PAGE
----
From time to time you’ll see a sports item here. This one is adapted from a piece written for The Champion newspaper in Decatur, GA. We’ve followed the career of Colorado Rockies prospect Chris Nelson since he was drafted in 2004. (Chris is the son of 30-year close friends . We’re talkin’ family-close.) Sunday, May 30: Chris Nelson got the call last night. As of today he’s in “The Show” and the necktie is out of storage!
Most Major League baseball teams require players to wear neckties when they’re traveling to and from ballparks. So when Colorado Rockies manager Jim Tracy told Chris Nelson to “keep a tie in your luggage” while he’s playing for the Triple-A Sky Sox in Colorado Springs in 2011, it was more than just fashion advice.
Nelson, 25, was the Rockies #1 draft pick in 2004 (9th overall) out of high school in Decatur, Georgia, where he had been named a first-team All American by both Baseball America and USA Today and was Louisville Slugger’s High School Player of the Year for Georgia. (As a high school senior, Chris batted .582 with eight homers, 36 RBI and 25 stolen bases.)
Drafted as a shortstop, Nelson has been groomed to play second base – and some third – beside Troy Tulowitzki, the Rockies’ all-star shortstop who is signed through 2020. He’s playing all three positions for the Sky Sox.
Judging from his brief but sensational stint with the Major League Rockies in 2010, he’s a short hop from the Major League club. He appeared in 17 games at the Major level, batting a very respectable .280, but it was one electrifying play that earned Chris Nelson a spot in the Rockies record book. On September 9, 2010, he stole his first Major League base, a “straight steal” of home in the eighth inning against Cincinnati to give the Rockies a 6-5 lead.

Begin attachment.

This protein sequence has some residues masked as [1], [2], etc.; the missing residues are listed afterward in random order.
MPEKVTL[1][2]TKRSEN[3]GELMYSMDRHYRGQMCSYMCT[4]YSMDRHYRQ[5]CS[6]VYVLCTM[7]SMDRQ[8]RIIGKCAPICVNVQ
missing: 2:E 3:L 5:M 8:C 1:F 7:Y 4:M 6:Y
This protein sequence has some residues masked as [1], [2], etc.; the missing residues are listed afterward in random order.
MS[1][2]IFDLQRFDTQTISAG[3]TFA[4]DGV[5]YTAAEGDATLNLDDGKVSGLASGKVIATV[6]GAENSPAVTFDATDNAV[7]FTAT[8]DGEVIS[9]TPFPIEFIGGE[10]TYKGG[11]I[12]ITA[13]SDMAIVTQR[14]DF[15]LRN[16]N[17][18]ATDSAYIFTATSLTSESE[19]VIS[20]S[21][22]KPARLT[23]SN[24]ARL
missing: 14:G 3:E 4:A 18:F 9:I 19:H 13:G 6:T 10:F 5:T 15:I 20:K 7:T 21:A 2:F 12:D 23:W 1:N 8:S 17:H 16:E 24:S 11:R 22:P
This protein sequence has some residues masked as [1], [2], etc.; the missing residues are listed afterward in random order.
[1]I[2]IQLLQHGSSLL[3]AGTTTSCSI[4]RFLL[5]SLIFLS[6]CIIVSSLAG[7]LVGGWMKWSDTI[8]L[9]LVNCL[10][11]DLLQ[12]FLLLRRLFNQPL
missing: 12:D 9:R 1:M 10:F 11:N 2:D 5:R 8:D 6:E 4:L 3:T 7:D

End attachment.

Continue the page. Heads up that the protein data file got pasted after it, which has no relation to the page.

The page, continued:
It was the first straight steal of home in the Rockies 18-year history, though there had been 14 other steals of home. The difference is significant: the other 14 involved another player attempting or threatening to steal second base from first on the same play. Nelson’s daring steal occurred with no back-up steal attempt. According to the Elias Sports Bureau, he became the first Major-Leaguer with a go-ahead steal of home in the eighth inning or later since a Cleveland player did it in 2003. During 2011 spring-training in Phoenix, Chris said over a hundred fans told him that his steal was the most exciting event of the 2010 season at Coors Field (Denver home of the Rockies).
Chris Nelson has all the tools. He can play three infield positions, and he hits with more power than any other of the Rockies backup options. As for the move from shortstop to second base, while he acknowledges that there’s “a little bit more footwork at second,” he handles the position confidently. “The infield is the infield to me,” he said.
Nelson sees the distance between Colorado Springs and Denver as just another short step in a career path that began when he was very young. “Baseball has been my whole life since I’ve been growing up,” he said. He’s looking forward to unpacking that Major League necktie very soon.